Mondor's disease is a rare complication of breast surgery that should be treated medically. Surgeons should be able to reassure patients about its benign and self-limiting nature.
1. Duprap E, Milliez PY, Auquit-Auckbut I, Bony-Rerolle S. Mondor's disease and breast plastic surgery. Ann Chir Plast Esthet. 2010;55(3):233-7.
2. Mayor M, Burón I, de Mora JC, Lázaro TE, Hernández-Cano N, Rubio FA, et al. Mondor's disease. Int J Dermatol. 2000;39(12):922-5.
3. Soler-González J, Ruiz MC. Images in clinical medicine. Mondor's disease. N Engl J Med. 2005;352(10):1024.
4. Fagge CH. Remarks of certain cutaneous affections. Guy's Hosp Rep. 1869;15:295-364.
5. Fiessinger N, Mathieu P. Thrombophlébites des veins de la paroi thoraco-abdominale. Bull Soc Med Hôp Paris. 1922;46:352.
6. Mondor H. Tronculite sous-cutané subaigue de la paroi thoracique antero-laterale. Mem Acad Chir. 1939;65:1271-8.
7. Pugh CM, DeWitty RL, Mondor's disease. J Natl Med Assoc. 1996;88(6):359-63.
8. Chiedozi LC, Aghahowa JA. Mondor's disease associated with breast cancer. Surgery. 1988;103(4):438-9.
9. Kartsaklis P, Konstantinidis C, Thomas C, Tsimara M, Andreadakis S, Gekas A. Penile Mondor's disease: a case report. Cases J. 2008;1(1):411.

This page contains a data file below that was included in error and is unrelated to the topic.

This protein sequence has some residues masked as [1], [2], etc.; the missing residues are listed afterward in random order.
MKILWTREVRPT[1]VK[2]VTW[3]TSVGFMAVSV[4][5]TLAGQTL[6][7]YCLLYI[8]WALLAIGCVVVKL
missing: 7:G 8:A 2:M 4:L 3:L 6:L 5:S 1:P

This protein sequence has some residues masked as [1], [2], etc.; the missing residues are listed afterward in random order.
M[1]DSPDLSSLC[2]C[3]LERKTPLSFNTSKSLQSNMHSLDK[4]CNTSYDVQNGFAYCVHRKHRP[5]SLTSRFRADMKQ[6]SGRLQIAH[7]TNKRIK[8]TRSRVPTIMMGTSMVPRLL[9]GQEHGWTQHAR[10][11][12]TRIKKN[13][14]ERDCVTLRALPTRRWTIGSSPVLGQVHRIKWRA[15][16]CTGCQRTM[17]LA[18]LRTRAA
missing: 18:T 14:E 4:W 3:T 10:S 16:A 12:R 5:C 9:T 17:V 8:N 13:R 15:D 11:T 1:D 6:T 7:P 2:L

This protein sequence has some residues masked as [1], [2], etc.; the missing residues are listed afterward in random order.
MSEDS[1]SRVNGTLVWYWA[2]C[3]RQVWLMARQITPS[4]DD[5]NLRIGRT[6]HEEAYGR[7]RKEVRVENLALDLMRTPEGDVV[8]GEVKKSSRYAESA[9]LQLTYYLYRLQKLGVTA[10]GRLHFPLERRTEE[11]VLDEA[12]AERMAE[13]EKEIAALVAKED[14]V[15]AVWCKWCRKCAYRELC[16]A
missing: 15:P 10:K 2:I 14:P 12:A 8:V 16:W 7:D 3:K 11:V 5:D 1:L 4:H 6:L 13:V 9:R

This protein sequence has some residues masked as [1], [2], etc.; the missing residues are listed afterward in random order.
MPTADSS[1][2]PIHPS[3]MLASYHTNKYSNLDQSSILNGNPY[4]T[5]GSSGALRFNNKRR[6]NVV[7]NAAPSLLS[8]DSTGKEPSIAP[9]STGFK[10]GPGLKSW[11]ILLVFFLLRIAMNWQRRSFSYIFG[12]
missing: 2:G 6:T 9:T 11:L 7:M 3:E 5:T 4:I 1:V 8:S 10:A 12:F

10. Catania S, Zurrida S, Veronesi P, Galimberti V, Bono A, Pluchinotta A. Mondor's disease and breast cancer. Cancer. 1992;69(9):2267-70.
11. Veronesi P, Zurrida S. Mondor's disease: is there any correlation with breast cancer? Breast. 1995;4(3):170-1.
1. Full member of the Sociedade Brasileira de Cirurgia Plástica/Brazilian Society of Plastic Surgery (SBCP), Scientific Director of the SBCP-RS, Preceptor of Residence of the Plastic Surgery Service of the Hospital Universitário da Pontifícia Universidade Católica do Rio Grande do Sul/ University Hospital of the Catholic University of Rio Grande do Sul (PUC-RS), Director of the Clínica Integrada de Cirurgia Plástica e Psicologia/Integrated Clinic of Plastic Surgery and Psychology (PSICOPLAST), Porto Alegre, RS, Brazil.
2. Physician graduated by Faculty of Medicine of the PUC-RS, Porto Alegre, RS, Brazil.
3. Physician graduated by Faculty of Medicine of the Federal University of Rio Grande do Sul, Porto Alegre, RS, Brazil.
Jones Martinho Copetti Praça Joaquim Leite, 39 - Chácara das Pedras
Porto Alegre, RS, Brazil - CEP 91330-070
Submitted to SGP (Sistema de Gestão de Publicações/Manager Publications System) of RBCP (Revista Brasileira de Cirurgia Plástica/Brazilian Journal of Plastic Surgery).
Article received: July 12, 2011
Article accepted: February 5, 2012
This study was performed at the Clínica Integrada de Cirurgia Plástica e Psicologia/Integrated Clinic of Plastic Surgery and Psychology (PSICOPLAST), Porto Alegre, RS, Brazil.